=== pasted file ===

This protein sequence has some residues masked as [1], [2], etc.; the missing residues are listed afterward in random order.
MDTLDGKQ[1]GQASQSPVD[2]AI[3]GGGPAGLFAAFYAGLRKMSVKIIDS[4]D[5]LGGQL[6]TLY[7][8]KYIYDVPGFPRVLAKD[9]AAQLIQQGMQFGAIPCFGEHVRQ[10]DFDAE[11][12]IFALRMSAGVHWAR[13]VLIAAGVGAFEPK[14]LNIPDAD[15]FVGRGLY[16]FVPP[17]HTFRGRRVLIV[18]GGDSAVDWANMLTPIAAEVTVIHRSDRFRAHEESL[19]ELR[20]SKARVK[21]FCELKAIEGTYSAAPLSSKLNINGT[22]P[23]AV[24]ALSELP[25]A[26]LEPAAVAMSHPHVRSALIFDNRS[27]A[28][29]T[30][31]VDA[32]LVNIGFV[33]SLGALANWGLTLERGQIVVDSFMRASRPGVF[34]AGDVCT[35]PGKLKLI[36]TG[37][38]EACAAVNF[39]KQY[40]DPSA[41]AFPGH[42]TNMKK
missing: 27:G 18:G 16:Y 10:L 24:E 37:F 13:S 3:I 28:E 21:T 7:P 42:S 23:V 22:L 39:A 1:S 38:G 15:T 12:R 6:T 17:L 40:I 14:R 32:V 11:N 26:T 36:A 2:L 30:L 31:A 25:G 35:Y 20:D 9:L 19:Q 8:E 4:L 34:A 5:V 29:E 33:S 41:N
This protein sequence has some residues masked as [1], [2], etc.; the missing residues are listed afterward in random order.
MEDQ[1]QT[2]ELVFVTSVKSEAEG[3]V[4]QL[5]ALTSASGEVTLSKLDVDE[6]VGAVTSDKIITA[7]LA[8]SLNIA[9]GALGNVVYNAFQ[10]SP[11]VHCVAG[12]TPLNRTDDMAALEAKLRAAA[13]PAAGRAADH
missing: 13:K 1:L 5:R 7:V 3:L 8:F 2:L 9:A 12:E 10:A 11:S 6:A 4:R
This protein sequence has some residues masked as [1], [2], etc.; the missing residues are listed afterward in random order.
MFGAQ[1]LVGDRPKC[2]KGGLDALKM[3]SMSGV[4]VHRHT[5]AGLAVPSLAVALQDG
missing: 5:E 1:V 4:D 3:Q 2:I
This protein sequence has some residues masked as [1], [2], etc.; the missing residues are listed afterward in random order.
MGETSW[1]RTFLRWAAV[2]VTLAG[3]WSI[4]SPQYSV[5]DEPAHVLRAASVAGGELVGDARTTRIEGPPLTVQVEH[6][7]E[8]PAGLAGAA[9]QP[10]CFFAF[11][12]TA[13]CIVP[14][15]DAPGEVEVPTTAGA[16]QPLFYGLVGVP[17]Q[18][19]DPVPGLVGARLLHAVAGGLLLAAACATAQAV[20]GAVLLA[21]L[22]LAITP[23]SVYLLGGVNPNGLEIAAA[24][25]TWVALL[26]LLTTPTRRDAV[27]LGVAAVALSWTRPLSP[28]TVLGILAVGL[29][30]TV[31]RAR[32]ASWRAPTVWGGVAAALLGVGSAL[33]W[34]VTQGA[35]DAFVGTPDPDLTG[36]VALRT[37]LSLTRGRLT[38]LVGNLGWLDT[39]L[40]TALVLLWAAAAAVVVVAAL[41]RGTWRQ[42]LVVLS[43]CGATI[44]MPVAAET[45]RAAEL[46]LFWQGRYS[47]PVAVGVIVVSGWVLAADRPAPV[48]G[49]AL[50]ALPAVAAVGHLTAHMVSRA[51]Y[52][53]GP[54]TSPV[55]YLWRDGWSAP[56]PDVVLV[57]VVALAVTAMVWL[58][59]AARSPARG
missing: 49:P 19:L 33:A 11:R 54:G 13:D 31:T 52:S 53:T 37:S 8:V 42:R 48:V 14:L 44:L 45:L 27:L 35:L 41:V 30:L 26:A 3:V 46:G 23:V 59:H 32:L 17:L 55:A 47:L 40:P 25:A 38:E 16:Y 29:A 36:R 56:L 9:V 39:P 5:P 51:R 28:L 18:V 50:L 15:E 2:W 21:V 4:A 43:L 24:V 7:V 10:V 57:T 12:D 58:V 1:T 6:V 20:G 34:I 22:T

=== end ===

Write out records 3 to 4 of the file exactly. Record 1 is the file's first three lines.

This protein sequence has some residues masked as [1], [2], etc.; the missing residues are listed afterward in random order.
MFGAQ[1]LVGDRPKC[2]KGGLDALKM[3]SMSGV[4]VHRHT[5]AGLAVPSLAVALQDG
missing: 5:E 1:V 4:D 3:Q 2:I
This protein sequence has some residues masked as [1], [2], etc.; the missing residues are listed afterward in random order.
MGETSW[1]RTFLRWAAV[2]VTLAG[3]WSI[4]SPQYSV[5]DEPAHVLRAASVAGGELVGDARTTRIEGPPLTVQVEH[6][7]E[8]PAGLAGAA[9]QP[10]CFFAF[11][12]TA[13]CIVP[14][15]DAPGEVEVPTTAGA[16]QPLFYGLVGVP[17]Q[18][19]DPVPGLVGARLLHAVAGGLLLAAACATAQAV[20]GAVLLA[21]L[22]LAITP[23]SVYLLGGVNPNGLEIAAA[24][25]TWVALL[26]LLTTPTRRDAV[27]LGVAAVALSWTRPLSP[28]TVLGILAVGL[29][30]TV[31]RAR[32]ASWRAPTVWGGVAAALLGVGSAL[33]W[34]VTQGA[35]DAFVGTPDPDLTG[36]VALRT[37]LSLTRGRLT[38]LVGNLGWLDT[39]L[40]TALVLLWAAAAAVVVVAAL[41]RGTWRQ[42]LVVLS[43]CGATI[44]MPVAAET[45]RAAEL[46]LFWQGRYS[47]PVAVGVIVVSGWVLAADRPAPV[48]G[49]AL[50]ALPAVAAVGHLTAHMVSRA[51]Y[52][53]GP[54]TSPV[55]YLWRDGWSAP[56]PDVVLV[57]VVALAVTAMVWL[58][59]AARSPARG
missing: 49:P 19:L 33:A 11:R 54:G 13:D 31:T 52:S 53:T 37:S 8:V 42:R 48:V 14:L 44:L 45:L 27:L 35:L 41:V 30:L 26:A 3:V 46:G 23:V 59:H 32:L 17:L 55:A 47:L 40:P 25:A 38:E 16:Y 29:A 36:R 56:L 9:V 39:P 5:P 51:R 28:L 18:V 50:L 15:E 2:W 21:V 4:A 43:L 24:V 7:V 10:V 57:T 12:D 58:V 1:T 6:V 20:G 34:I 22:T